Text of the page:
Ph.D. BioE Degree Requirements
The Ph.D. bioengineering is evidence of ability to work as an engineer and researcher who demonstrates excellence in scientific research and continued intellectual leadership as an independent researcher. The holder of a Ph.D. degree will have completed a rigorous set of track courses and, courses outside of the track department, and pursue a focused research project. A dissertation is required.
The program is rigorous, and places high demands on the student. Students must demonstrate that they understand interdisciplinary concepts, are able to generate testable hypotheses, design experiments, and collect and analyze data, both independently and within team and interdisciplinary environments.
The Doctor of Philosophy bioengineering degree program provides knowledge breadth in engineering and the biological sciences, and knowledge depth in a particular research area. The degree will prepare students for careers in private and public firms, and a university setting.
The aspirant works with an advisor from his or her selected track area to develop a formal Plan of Study. The track areas encompass the major research and educational themes within the bioengineering degree program; each track has a director and affiliated faculty. The student selects from among track courses offered under the track areas to construct a comprehensive educational and research program that takes (a) advantage of the student’s background, (b) demonstrates academic and research skills, and (c) capitalizes on the strengths of the affiliated faculty.
Goals and Objectives
The general goals and objectives for the bioengineering Ph.D. degree are to:
- provide students with an in-depth understanding of mathematics, engineering principles, physics, chemistry, anatomy and physiology, computation, and modern biology;
- train students to apply basic sciences to medical and biological problems, using engineering principles;
- train students to recognize and provide engineering solutions to clinical problems;
- train students to research bioengineering problems;
- train students to apply bioengineering research to commercially viable problems; and,
- train students to teach bioengineering at the graduate and undergraduate levels.
The Plan of Study
The student’s Advisor will help the student develop his/her “Plan of Study”, which must be approved by the student’s Advisory Committee. The Plan of Study must consist of the following components: CORE, RESEARCH, DEPTH, BREADTH and ELECTIVES. Details regarding the list of approved courses are available on the Track Advising Sheets.
CORE (6 hours)
CPE 756 Introduction to Bioengineering (3)
BIOE 800 Bioengineering Colloquium (0.5 hrs/semester, 4 semesters required)
BIOE 801 Responsible Conduct in Engineering Research (1)
RESEARCH (18 min – 24 max)
The student’s research will lead to the PhD’s dissertation, which demonstrates that its author has completed an original and independent investigation of a significant problem. The dissertation provides evidence that the student can recognize an important problem, acquire the data to answer the questions posted within that problem, and extend the results of the answered questions to other problems of significance. Defense of the dissertation is scheduled when the Advisory Committee listed on the Plan of Study agrees that the research is complete.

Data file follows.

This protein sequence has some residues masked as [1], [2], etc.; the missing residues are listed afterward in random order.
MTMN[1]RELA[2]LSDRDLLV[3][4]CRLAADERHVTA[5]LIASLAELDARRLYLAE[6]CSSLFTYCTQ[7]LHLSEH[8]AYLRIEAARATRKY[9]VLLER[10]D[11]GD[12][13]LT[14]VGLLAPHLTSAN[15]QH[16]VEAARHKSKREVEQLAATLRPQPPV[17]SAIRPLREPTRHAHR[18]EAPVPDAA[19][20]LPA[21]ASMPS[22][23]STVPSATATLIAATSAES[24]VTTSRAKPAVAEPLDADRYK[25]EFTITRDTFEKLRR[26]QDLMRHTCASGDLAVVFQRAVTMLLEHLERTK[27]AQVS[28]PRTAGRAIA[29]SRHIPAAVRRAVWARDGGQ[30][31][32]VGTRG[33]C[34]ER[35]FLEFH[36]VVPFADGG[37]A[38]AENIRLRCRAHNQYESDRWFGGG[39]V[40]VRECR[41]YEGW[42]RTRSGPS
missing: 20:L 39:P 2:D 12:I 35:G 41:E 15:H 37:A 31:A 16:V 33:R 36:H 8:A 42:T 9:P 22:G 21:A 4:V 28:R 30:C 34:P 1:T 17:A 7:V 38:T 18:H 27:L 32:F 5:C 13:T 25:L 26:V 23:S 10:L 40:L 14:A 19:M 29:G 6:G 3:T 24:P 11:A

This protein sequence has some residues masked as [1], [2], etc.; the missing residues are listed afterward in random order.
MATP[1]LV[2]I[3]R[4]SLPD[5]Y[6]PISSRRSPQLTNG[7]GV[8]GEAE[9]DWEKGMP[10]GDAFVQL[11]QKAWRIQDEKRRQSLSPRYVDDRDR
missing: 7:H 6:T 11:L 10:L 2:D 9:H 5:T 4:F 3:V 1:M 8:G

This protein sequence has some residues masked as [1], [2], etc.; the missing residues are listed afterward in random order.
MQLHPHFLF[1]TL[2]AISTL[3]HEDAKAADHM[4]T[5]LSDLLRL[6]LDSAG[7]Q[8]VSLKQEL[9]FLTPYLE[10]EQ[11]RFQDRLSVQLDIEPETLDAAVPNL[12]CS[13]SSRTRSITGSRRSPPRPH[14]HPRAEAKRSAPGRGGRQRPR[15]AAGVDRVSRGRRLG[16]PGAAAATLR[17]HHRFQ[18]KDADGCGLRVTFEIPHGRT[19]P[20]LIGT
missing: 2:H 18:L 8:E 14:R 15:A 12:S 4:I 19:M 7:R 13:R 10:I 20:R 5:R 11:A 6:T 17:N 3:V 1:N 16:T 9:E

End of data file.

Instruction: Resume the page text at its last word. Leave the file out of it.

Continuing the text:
DEPTH, BREADTH and ELECTIVES (30 -36 hours)
Students must complete the number of hours required in the respective track that they have chosen. The total number of hours for degree completion will vary by track; with a minimum is 60 hrs.
There are three examinations that are part of the Ph.D. curriculum. Successful completion of the qualifying and comprehensive exams will admit the student to Ph.D. candidacy. The defense is the final exam.
The Qualifying Examination
The qualifying examination is normally taken following completion of the majority of the track coursework (typically within the first year). The qualifying exam can serve as an entrance exam to the Ph.D. exam. This exam can be taken a maximum of two times.
The Comprehensive Examination
The major examination in a doctoral student's career is the comprehensive examination. It is intended to assure that the student has potential to become an independent investigator. The skills demonstrated in this examination include those necessary to obtain funding for research and development in academia, government, and industry; these skills are expected to be highly developed. The comprehensive examination is used to determine the soundness, significance, and originality of the student's research project, as well as test the clarity and thoroughness of the student's understanding. It provides an opportunity for the student to justify his or her research vision, describe the initial research plan, and present preliminary data demonstrating feasibility of the project. The comprehensive examination affords an opportunity to correct deficiencies in the student's overall educational program that become evident during the course of the exam. As an open examination, the comprehensive exam also reflects on the quality of research. Passing the examination advances the student to doctoral candidacy status.
The Dissertation Defense
The doctoral dissertation demonstrates that its author has completed an original and independent investigation of a significant problem. The dissertation provides evidence that the student can define an important problem, develop a viable research plan to investigate the problem and generalize the results to other problems of significance. Defense of the doctoral dissertation is scheduled when the Advisory Committee agrees that the research is complete.